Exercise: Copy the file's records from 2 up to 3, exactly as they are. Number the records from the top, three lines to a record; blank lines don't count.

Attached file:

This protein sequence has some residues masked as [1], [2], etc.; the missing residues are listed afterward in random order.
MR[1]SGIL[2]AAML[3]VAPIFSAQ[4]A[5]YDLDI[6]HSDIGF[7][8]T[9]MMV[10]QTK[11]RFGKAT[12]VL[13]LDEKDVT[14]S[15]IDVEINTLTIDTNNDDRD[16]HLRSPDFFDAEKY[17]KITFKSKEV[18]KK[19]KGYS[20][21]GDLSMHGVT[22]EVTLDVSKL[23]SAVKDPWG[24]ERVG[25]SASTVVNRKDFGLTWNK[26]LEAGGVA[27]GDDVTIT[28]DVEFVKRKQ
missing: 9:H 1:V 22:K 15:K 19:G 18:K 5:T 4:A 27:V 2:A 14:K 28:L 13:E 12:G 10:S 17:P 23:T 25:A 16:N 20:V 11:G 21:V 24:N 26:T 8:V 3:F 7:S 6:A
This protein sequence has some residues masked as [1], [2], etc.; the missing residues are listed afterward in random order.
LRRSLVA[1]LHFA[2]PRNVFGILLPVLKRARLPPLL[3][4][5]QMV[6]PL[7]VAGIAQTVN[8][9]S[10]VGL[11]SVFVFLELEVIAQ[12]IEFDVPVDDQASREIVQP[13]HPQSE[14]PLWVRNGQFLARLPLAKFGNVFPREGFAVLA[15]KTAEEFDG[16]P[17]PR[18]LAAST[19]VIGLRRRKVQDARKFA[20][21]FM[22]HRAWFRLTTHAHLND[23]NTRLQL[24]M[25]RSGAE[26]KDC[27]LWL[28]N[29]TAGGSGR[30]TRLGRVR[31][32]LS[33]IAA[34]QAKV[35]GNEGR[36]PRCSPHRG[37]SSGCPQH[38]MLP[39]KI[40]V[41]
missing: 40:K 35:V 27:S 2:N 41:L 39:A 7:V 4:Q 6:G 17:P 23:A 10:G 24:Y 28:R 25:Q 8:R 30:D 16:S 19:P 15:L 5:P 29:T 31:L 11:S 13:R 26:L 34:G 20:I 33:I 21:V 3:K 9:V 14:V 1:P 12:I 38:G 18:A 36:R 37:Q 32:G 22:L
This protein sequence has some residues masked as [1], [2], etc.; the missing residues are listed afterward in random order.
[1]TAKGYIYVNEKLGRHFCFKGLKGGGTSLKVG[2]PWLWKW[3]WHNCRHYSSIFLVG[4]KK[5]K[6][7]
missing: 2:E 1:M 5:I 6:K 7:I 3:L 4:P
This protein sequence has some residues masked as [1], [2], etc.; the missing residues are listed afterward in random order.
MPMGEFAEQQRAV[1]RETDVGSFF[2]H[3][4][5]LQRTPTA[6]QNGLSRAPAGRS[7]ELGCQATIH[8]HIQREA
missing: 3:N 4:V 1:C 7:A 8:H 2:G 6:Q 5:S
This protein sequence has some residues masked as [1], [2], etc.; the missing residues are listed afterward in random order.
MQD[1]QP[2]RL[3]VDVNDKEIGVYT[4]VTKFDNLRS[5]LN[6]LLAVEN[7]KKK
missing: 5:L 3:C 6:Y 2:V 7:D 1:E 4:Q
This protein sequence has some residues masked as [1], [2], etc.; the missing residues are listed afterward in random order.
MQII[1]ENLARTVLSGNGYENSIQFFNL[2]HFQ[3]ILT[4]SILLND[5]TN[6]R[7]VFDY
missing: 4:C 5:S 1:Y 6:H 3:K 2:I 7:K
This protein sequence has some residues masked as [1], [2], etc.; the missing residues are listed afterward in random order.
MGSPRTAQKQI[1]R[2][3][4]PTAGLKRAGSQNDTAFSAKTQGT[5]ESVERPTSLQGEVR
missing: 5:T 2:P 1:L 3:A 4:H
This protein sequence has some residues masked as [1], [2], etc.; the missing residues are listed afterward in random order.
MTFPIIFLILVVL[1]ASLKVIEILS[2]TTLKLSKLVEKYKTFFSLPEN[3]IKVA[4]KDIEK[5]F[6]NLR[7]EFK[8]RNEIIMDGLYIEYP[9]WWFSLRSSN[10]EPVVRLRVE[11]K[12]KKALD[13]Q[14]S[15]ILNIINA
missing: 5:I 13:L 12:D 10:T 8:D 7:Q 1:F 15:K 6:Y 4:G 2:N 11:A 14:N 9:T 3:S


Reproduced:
This protein sequence has some residues masked as [1], [2], etc.; the missing residues are listed afterward in random order.
LRRSLVA[1]LHFA[2]PRNVFGILLPVLKRARLPPLL[3][4][5]QMV[6]PL[7]VAGIAQTVN[8][9]S[10]VGL[11]SVFVFLELEVIAQ[12]IEFDVPVDDQASREIVQP[13]HPQSE[14]PLWVRNGQFLARLPLAKFGNVFPREGFAVLA[15]KTAEEFDG[16]P[17]PR[18]LAAST[19]VIGLRRRKVQDARKFA[20][21]FM[22]HRAWFRLTTHAHLND[23]NTRLQL[24]M[25]RSGAE[26]KDC[27]LWL[28]N[29]TAGGSGR[30]TRLGRVR[31][32]LS[33]IAA[34]QAKV[35]GNEGR[36]PRCSPHRG[37]SSGCPQH[38]MLP[39]KI[40]V[41]
missing: 40:K 35:V 27:S 2:N 41:L 39:A 7:V 4:Q 6:G 17:P 23:A 10:G 24:Y 28:R 25:Q 8:R 30:D 16:S 19:P 15:L 5:P 29:T 31:L 11:S 13:R 26:L 34:G 20:I 33:I 21:V 3:K 9:V 14:V 1:P 12:I 38:G 18:A 36:R 37:Q 32:G 22:L
This protein sequence has some residues masked as [1], [2], etc.; the missing residues are listed afterward in random order.
[1]TAKGYIYVNEKLGRHFCFKGLKGGGTSLKVG[2]PWLWKW[3]WHNCRHYSSIFLVG[4]KK[5]K[6][7]
missing: 2:E 1:M 5:I 6:K 7:I 3:L 4:P